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This perennial plant is 1½-4' tall and either unbranched or sparingly branched. The stout central stem is light green, terete, and glabrous; longitudinal veins may be visible as fine lines of medium to dark green. The alternate leaves are up to 10" long and 3" across, becoming smaller as they ascend the stems. The leaves are lanceolate or oblong-lanceolate in shape and short-petioled, while their margins are smooth (entire) and non-wavy. The leaves are yellowish green or green, glabrous, and their upper surfaces are often shiny, rather than dull. At the apex of the plant occurs an erect inflorescence about 4-12" long that branches occasionally. This inflorescence has dense whorls of small green flowers on drooping pedicels. Each flower is about 1/8" (3 mm.) long and it has 6 green sepals, sometimes with yellowish or reddish overtones. The blooming period usually occurs during early summer and lasts about 2 weeks. If a disturbance lops off the central stem, this plant may bloom later in the year. There is no floral scent. The flowers are cross-pollinated by the wind. Afterwards, the flowers are replaced by tripartite achenes that are initially green, but they later become brown. Each achene is about 1/8" (3 mm.) long with 3 membranous wings and a tubercle in its center. When viewed from the side, any two wings of an achene form a cordate-oval shape with smooth outer margins, while an elongated tubercle extends more than half-way down the middle of the achene. The membranous wings provide the achenes within sufficient buoyancy that they can be dispersed by wind or water. The nutlets within the tubercles can remain viable in the ground for 10 years, if not substantially longer. The root system consists of a long branching taproot. Colonies of plants are sometimes formed.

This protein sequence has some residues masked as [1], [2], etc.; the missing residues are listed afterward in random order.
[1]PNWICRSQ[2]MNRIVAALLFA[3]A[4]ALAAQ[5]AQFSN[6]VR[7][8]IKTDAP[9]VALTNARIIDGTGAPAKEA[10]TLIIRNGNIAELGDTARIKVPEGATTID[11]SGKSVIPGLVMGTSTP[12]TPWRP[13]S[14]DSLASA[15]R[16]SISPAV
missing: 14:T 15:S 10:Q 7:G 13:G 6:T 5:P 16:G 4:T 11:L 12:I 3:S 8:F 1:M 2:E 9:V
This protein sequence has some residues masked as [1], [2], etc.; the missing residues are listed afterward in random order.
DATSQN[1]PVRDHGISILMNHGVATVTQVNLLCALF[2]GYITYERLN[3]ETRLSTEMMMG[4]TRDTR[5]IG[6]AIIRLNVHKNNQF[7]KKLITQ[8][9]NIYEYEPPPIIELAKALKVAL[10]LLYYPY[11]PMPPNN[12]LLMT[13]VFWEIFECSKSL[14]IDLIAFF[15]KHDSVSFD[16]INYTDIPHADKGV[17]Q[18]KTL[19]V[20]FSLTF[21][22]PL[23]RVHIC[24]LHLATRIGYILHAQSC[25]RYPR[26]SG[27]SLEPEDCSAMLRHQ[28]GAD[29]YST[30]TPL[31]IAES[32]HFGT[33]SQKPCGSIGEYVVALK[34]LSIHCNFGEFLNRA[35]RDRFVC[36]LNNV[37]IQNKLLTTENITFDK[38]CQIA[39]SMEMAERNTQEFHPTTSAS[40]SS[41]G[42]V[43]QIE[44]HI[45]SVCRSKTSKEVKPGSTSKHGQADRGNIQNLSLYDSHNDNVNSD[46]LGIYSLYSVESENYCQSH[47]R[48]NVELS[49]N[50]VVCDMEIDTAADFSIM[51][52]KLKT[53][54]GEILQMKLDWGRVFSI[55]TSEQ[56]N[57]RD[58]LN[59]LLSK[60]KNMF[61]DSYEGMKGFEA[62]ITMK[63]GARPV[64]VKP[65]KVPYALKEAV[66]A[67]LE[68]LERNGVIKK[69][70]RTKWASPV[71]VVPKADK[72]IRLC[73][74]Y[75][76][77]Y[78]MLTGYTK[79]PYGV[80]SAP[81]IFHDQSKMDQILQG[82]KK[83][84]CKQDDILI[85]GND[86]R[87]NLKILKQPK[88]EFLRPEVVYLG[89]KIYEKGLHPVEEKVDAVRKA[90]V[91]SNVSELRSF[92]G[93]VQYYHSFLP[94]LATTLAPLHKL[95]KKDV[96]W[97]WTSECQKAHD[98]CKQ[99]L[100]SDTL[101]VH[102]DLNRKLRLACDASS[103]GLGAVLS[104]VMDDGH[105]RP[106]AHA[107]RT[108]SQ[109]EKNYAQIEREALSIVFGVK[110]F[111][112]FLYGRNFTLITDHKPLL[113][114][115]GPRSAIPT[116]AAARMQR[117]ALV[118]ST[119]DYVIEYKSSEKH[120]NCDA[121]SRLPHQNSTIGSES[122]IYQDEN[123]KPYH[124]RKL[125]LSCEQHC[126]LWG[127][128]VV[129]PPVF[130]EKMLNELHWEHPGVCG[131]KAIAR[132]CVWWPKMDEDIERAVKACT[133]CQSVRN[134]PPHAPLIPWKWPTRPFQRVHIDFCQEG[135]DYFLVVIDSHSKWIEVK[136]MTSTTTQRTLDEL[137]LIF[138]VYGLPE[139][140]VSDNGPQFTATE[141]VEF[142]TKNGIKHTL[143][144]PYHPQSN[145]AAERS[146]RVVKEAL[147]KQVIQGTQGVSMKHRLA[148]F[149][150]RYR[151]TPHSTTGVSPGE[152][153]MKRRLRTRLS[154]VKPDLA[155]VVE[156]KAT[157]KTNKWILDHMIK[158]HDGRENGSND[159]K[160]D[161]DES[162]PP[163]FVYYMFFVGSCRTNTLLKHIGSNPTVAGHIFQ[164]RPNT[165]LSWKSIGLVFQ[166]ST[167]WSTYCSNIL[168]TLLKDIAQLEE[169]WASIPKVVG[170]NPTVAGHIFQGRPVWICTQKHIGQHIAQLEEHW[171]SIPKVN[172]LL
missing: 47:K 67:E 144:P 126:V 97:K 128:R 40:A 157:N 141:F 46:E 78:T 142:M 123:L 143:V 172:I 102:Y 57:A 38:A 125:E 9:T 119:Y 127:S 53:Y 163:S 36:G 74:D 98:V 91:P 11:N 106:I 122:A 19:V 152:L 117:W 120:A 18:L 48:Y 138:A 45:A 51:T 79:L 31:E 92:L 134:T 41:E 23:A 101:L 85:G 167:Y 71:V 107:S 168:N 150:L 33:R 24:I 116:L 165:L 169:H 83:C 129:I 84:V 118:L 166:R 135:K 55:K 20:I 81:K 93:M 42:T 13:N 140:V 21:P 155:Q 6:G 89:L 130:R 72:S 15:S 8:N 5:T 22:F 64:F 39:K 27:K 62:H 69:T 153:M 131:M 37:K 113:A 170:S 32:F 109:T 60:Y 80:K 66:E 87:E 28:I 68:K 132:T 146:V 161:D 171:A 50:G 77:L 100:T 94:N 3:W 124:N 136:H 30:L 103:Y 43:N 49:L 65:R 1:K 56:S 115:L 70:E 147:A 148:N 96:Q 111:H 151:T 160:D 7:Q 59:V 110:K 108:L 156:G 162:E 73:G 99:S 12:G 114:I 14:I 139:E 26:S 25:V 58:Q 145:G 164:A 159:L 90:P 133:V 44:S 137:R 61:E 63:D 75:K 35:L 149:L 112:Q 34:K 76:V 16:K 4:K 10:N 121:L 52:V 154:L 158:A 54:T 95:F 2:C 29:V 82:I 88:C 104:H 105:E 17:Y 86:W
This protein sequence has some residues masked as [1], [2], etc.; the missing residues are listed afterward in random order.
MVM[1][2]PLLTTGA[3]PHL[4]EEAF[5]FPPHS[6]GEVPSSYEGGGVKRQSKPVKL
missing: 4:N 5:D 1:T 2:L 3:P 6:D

Creative Commons Attribution Non Commercial 3.0 (CC BY-NC 3.0)

© John Hilty

Source: Illinois Wildflowers

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